Message of Remembrance
November is the month of remembrance when we, in Canada, honour the men and women who have died in the service of our country. Almost a century ago in 1918 the Great War came to an end. After four long years of fighting, at the 11th hour of the 11th day of the 11th month the guns fell silent. Since then, November 11th has been set aside as a special day to remember the Canadian service men and women. On that day at 11am across Canada services will be held to honour them. One of the fallen was John McCrae, a medical officer from Guelph Ontario.
In the spring of 1915 John McCrae was surveying the battlefield in the area of Belgium known as Flanders. The Battle of Ypres had been waging for seventeen days and there were many dead to be buried. McCrae has been described as having, “the hands of a surgeon and the soul of a poet”. He was deeply affected by the contrast between the bodies being put in the ground and the poppies that were springing up from the ground between the graves. So moved was he by what he saw that he wrote the famous lines, “In Flanders Fields.”
John McCrae did not survive the war. He was one of more than 60,000 Canadians who died in World War I. The Second World War would claim 40,000 more. When the deaths from the Korean War, peacekeeping missions and the war in Afghanistan are added over 116,000 Canadian men and women have given their lives for their country.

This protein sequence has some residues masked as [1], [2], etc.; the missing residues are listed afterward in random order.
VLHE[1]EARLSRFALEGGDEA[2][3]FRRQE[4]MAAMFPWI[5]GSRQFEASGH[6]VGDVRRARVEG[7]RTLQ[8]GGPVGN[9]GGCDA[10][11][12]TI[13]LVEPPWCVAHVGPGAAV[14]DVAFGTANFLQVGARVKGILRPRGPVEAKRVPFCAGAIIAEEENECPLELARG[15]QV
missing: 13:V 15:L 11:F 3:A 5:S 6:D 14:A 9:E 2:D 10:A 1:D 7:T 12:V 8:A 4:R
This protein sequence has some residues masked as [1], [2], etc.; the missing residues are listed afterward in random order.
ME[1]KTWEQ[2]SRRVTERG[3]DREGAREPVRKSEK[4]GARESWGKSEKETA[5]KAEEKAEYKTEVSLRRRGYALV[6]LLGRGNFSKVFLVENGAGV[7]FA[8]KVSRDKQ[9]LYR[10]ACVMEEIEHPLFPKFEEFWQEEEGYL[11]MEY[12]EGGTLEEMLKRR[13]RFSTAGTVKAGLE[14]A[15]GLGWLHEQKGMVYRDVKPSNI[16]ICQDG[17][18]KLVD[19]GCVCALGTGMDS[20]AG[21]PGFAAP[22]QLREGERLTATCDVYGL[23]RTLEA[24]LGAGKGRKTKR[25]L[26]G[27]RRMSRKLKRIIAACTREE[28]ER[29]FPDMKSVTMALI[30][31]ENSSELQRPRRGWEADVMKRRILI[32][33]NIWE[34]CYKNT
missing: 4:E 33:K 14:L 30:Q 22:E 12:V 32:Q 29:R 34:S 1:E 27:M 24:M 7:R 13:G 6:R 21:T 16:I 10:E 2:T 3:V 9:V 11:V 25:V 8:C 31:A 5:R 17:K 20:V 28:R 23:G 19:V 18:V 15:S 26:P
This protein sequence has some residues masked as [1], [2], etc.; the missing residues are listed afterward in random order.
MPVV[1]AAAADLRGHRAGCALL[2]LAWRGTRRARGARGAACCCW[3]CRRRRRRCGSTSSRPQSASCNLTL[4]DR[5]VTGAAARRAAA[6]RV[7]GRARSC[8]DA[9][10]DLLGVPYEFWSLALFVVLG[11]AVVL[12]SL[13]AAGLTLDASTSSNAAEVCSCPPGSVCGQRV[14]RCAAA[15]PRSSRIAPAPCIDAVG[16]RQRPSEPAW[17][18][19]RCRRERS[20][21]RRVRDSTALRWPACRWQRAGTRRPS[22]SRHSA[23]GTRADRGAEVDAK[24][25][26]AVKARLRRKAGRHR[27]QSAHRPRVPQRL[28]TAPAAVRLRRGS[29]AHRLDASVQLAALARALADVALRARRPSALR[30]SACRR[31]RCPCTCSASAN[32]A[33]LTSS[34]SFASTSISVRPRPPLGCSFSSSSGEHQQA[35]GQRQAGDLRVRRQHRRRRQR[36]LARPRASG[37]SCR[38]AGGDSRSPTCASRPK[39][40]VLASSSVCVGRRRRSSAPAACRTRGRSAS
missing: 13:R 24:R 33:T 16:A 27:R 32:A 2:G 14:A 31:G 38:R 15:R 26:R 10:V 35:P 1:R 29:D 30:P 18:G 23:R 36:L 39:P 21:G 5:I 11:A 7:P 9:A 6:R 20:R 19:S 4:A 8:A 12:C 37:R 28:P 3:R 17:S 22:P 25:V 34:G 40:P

The poppy is the symbol of remembrance. When we wear the poppy we honour the dead but we also remember the living. 200,000 Canadians were wounded in these conflicts. The government provides assistance in the form of Veterans Allowances and Widows’ pensions, but more money is needed to help the survivors and their families. The poppy fund helps greatly in this regard.
So when you buy your poppy, give generously, when you wear it, do so proudly, and when you sing O Canada and come to the lines “We stand on guard for thee” remember those who have died in the service of Canada.
In Flanders Fields: by John McCrae
In Flanders fields the poppies blow
Between the crosses, row on row,
That mark our place; and in the sky
The larks, still bravely singing, fly
Scarce heard amid the guns below.
We are the Dead. Short days ago
We lived, felt dawn, saw sunset glow,
Loved and were loved, and now we lie
In Flanders fields.
Take up our quarrel with the foe:
To you from failing hands we throw
The torch; be yours to hold it high.
If ye break faith with us who die
We shall not sleep, though poppies grow
In Flanders fields.